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Toronto FC 'battled' against Red Bulls in the midst of heavy schedule

Toronto FC dropped points for the first time in nearly a month on Wednesday night with a 1-1 draw against the New York Red Bulls at Pratt & Whitney Stadium’s Rentschler Field in East Hartford, Connecticut.

Alejandro Pozuelo put the Reds ahead from the penalty spot in the 23rd minute and Quentin Westberg made a series of stops to preserve the lead, only for a wonderstrike from teenager Caden Clark to level for the Red Bulls in the 77th minute.

The draw ends Toronto’s winning streak at five matches, but extends the unbeaten run to eight – result elsewhere maintained the three-point lead at the top of the Eastern Conference and the Supporters’ Shield race.

“We'd like to get pressure to the ball,” admitted Greg Vanney of Clark’s equalizer. “When you play Red Bulls it's about where you lose the ball and we lost the ball in our half the field which turns into a little bit of a quick counter where we have to reorganize and figure out how to get pressure to the ball.”

“It's a great strike too, so you have to give him credit for that, but we should have gotten out of that transition and not lost the ball in the position we did,” he continued. “We had more than enough chances in the game, especially leading up to that point, that it would have been nice to pick up the second one. That would have iced it for us.”

“But I'm proud of the guys to put in the shift today because it's a game on three days rest and the fourth one in a series of five here,” Vanney added. “The guys battled.”

Following a tight, back-and-forth opening 20 minutes, it was a corner kick from Pablo Piatti that led to a handball in the New York box.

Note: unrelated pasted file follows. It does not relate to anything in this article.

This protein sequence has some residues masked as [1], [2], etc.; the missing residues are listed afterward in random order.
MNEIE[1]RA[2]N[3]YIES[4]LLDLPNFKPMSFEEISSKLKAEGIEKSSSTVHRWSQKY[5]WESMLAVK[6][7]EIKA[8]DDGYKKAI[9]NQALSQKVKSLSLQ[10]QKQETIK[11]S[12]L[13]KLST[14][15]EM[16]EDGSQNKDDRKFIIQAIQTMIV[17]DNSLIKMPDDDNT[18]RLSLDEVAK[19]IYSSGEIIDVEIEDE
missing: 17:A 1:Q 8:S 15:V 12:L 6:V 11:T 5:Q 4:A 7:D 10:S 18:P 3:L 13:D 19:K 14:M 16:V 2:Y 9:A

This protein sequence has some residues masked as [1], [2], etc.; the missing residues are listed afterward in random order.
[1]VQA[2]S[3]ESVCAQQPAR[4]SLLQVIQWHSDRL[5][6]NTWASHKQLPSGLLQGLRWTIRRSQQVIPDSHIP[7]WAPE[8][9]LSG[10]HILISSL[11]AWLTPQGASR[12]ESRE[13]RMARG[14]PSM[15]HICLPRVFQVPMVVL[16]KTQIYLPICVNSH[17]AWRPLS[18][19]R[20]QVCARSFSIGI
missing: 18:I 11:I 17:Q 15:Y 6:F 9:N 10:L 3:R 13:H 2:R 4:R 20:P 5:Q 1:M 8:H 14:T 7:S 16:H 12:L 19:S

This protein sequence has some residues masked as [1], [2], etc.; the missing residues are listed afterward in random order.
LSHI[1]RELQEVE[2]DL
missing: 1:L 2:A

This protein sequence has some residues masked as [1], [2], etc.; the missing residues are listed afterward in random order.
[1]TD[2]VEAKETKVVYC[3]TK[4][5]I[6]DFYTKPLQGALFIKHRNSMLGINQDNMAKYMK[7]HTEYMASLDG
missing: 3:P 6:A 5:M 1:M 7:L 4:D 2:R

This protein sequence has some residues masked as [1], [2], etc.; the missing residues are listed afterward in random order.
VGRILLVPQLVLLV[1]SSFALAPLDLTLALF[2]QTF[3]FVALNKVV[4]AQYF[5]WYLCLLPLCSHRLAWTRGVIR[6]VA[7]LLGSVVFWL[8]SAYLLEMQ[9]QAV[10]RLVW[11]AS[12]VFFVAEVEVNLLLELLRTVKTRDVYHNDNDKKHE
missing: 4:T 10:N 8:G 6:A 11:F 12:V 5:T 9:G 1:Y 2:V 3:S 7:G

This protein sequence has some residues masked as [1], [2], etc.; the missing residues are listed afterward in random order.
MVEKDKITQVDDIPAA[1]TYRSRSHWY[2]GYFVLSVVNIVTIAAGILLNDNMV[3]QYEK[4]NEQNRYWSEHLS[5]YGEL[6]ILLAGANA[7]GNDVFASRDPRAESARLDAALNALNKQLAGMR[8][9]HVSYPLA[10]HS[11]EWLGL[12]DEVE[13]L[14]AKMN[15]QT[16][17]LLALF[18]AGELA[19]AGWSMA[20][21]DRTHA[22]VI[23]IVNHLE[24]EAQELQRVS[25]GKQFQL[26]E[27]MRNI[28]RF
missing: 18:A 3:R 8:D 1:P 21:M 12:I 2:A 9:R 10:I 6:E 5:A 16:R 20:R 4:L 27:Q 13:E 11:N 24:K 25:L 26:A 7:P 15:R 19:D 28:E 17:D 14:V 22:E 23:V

Pozuelo, as he has many times before, stood over the penalty spot, ready for the duel.

Discounted shenanigans against the Montreal Impact notwithstanding, Pozuelo has been a virtual lock from 12 paces, converting 10 of his 11 attempts. Ryan Meara was locked in uncertainty, frozen to his spot, as the Spanish midfielder slotted his right-footer to the right-side of goal.

"He runs on to it kind of straight, so it's difficult for goalkeepers to see what's going to happen,” sympathized Vanney. “He's looking at them, right in the eyes, trying to see what they're going to do, so keepers don't really want to give away what they're going to do. Plus he's shown to go to any side, but also chip you up the middle if you try to go early.”

“It's really difficult for the keepers because to save anything you've got to get a good jump on it,” he added. “But if they jump he's looking and he'll switch it up or he'll do something else.”

Lead in hand, Westberg came up big in the 29th minute when he got down well to his right to deny a Florian Valot strike bound for the bottom corner and TFC got a reprieve in the 33rd minute when a rip from Dru Yearwood was ruled off by a belated flag with an offside Red Bull attacker interfering in the play.

Westberg saved his best for the 56th minute when Tom Barlow was sprung clear on goal, only for the TFC keeper to get the better of that duel as well, squeezing the proverbial pads to close up the five-hole.

“Patience is a good word. He is an excellent reader of the situation,” said Vanney of Westberg. “The ball gets played through to Barlow. Q realized he had a good angle and that he was going to get tight enough to make it difficult to beat him.”

“He just stayed big and closed up the hole,” he continued. “For Barlow, he made the goal look really small, didn’t give him much to shoot at and then his reactions are fantastic.”

It took an unstoppable one in the final 15 minutes of the match to get past him.

“I wish I had,” said Westberg, asked if anyone could have prevented Clark’s blast. “Yes, sometimes you need to give the goal-scorer credit for doing what he did and that was the case tonight.”